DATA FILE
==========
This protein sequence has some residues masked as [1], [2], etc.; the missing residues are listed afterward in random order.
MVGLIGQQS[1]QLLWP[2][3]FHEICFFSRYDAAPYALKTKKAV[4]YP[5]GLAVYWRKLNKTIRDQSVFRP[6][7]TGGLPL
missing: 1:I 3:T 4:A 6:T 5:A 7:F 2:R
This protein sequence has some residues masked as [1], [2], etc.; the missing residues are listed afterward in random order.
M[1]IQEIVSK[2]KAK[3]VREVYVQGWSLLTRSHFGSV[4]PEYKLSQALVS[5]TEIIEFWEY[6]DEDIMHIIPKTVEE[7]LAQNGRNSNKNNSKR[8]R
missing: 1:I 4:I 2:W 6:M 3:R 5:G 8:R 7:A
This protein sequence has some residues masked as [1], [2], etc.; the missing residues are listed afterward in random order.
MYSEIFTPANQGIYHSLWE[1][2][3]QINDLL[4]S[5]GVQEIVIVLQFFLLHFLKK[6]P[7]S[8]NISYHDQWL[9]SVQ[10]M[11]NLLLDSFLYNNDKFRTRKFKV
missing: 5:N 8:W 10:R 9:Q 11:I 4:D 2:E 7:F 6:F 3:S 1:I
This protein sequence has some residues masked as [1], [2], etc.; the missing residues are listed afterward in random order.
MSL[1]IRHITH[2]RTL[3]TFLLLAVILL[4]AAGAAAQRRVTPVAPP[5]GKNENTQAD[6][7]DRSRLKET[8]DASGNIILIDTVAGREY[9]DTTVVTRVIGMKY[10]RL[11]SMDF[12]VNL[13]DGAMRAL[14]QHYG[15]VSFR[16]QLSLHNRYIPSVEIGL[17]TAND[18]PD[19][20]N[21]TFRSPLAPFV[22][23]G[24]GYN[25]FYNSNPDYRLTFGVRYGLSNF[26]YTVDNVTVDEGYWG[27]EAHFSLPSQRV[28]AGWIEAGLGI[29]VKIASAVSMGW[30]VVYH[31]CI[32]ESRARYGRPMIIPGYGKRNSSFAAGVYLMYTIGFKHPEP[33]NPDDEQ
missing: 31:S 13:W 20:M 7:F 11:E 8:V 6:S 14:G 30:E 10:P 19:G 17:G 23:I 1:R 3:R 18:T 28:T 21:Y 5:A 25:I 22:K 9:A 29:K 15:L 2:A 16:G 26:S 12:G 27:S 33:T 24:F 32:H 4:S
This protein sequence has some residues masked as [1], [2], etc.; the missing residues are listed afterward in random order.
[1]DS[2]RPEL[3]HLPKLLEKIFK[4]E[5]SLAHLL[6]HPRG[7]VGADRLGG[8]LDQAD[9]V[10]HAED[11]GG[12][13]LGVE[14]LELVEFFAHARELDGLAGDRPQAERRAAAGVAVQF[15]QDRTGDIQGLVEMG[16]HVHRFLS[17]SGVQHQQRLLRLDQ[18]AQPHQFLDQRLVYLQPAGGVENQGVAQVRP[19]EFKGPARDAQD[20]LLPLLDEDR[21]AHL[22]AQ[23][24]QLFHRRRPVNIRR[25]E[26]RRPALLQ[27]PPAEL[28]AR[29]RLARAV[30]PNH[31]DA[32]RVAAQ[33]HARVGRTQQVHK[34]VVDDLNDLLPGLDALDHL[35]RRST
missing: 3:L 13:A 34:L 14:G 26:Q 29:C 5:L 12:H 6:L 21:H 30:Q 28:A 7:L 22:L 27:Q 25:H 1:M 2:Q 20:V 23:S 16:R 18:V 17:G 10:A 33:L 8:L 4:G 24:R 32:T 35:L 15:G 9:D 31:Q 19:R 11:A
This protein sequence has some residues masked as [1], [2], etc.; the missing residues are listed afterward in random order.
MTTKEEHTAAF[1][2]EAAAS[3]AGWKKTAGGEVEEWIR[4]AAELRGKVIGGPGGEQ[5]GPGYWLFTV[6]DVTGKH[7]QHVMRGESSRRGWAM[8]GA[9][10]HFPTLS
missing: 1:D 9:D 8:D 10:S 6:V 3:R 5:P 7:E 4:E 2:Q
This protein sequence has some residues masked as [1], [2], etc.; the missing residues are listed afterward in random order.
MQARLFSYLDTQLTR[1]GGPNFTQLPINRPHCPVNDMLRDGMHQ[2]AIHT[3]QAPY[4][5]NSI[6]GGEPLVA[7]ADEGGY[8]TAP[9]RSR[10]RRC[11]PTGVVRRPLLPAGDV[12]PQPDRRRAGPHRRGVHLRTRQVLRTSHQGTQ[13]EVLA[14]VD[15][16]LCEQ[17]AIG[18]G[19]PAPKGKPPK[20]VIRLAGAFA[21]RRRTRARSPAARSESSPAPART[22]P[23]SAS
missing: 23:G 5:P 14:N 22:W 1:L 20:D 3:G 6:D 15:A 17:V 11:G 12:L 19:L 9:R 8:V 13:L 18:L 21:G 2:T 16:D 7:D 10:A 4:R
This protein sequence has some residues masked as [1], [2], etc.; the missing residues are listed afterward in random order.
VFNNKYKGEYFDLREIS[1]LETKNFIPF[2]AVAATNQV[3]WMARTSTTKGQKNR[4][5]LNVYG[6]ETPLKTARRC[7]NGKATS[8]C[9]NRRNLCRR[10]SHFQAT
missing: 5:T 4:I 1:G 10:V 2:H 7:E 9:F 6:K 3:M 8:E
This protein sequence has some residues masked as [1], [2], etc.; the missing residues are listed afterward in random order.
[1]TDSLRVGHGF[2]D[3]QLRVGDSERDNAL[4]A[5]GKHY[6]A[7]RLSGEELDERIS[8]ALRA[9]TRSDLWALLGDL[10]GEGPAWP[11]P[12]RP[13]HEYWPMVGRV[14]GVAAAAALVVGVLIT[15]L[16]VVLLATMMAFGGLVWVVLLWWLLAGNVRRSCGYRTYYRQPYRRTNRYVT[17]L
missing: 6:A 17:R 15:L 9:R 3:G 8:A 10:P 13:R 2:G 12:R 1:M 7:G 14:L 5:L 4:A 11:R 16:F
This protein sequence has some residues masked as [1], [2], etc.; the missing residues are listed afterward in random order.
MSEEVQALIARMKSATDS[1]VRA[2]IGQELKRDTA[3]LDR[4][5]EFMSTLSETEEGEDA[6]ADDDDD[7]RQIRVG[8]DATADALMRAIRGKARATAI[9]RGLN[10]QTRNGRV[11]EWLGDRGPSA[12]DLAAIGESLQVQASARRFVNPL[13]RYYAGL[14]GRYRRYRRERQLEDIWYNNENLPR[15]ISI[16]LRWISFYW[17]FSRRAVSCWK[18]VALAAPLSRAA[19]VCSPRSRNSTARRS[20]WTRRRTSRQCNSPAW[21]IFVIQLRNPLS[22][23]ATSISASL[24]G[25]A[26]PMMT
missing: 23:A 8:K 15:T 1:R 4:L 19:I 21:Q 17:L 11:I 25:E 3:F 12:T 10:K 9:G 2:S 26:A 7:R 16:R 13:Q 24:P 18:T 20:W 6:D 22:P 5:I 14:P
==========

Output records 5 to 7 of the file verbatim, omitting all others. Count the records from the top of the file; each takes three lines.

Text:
This protein sequence has some residues masked as [1], [2], etc.; the missing residues are listed afterward in random order.
[1]DS[2]RPEL[3]HLPKLLEKIFK[4]E[5]SLAHLL[6]HPRG[7]VGADRLGG[8]LDQAD[9]V[10]HAED[11]GG[12][13]LGVE[14]LELVEFFAHARELDGLAGDRPQAERRAAAGVAVQF[15]QDRTGDIQGLVEMG[16]HVHRFLS[17]SGVQHQQRLLRLDQ[18]AQPHQFLDQRLVYLQPAGGVENQGVAQVRP[19]EFKGPARDAQD[20]LLPLLDEDR[21]AHL[22]AQ[23][24]QLFHRRRPVNIRR[25]E[26]RRPALLQ[27]PPAEL[28]AR[29]RLARAV[30]PNH[31]DA[32]RVAAQ[33]HARVGRTQQVHK[34]VVDDLNDLLPGLDALDHL[35]RRST
missing: 3:L 13:A 34:L 14:G 26:Q 29:C 5:L 12:H 6:L 21:H 30:Q 28:A 7:L 22:L 27:Q 25:H 1:M 2:Q 20:V 23:S 16:R 18:V 17:G 10:A 33:L 8:L 4:G 24:R 32:T 35:L 15:G 9:D 31:Q 19:R 11:A
This protein sequence has some residues masked as [1], [2], etc.; the missing residues are listed afterward in random order.
MTTKEEHTAAF[1][2]EAAAS[3]AGWKKTAGGEVEEWIR[4]AAELRGKVIGGPGGEQ[5]GPGYWLFTV[6]DVTGKH[7]QHVMRGESSRRGWAM[8]GA[9][10]HFPTLS
missing: 1:D 9:D 8:D 10:S 6:V 3:R 5:P 7:E 4:E 2:Q
This protein sequence has some residues masked as [1], [2], etc.; the missing residues are listed afterward in random order.
MQARLFSYLDTQLTR[1]GGPNFTQLPINRPHCPVNDMLRDGMHQ[2]AIHT[3]QAPY[4][5]NSI[6]GGEPLVA[7]ADEGGY[8]TAP[9]RSR[10]RRC[11]PTGVVRRPLLPAGDV[12]PQPDRRRAGPHRRGVHLRTRQVLRTSHQGTQ[13]EVLA[14]VD[15][16]LCEQ[17]AIG[18]G[19]PAPKGKPPK[20]VIRLAGAFA[21]RRRTRARSPAARSESSPAPART[22]P[23]SAS
missing: 23:G 5:P 14:N 22:W 1:L 20:D 3:G 6:D 15:A 17:V 11:G 12:L 19:L 9:R 8:V 13:L 18:L 21:G 2:T 16:D 7:D 10:A 4:R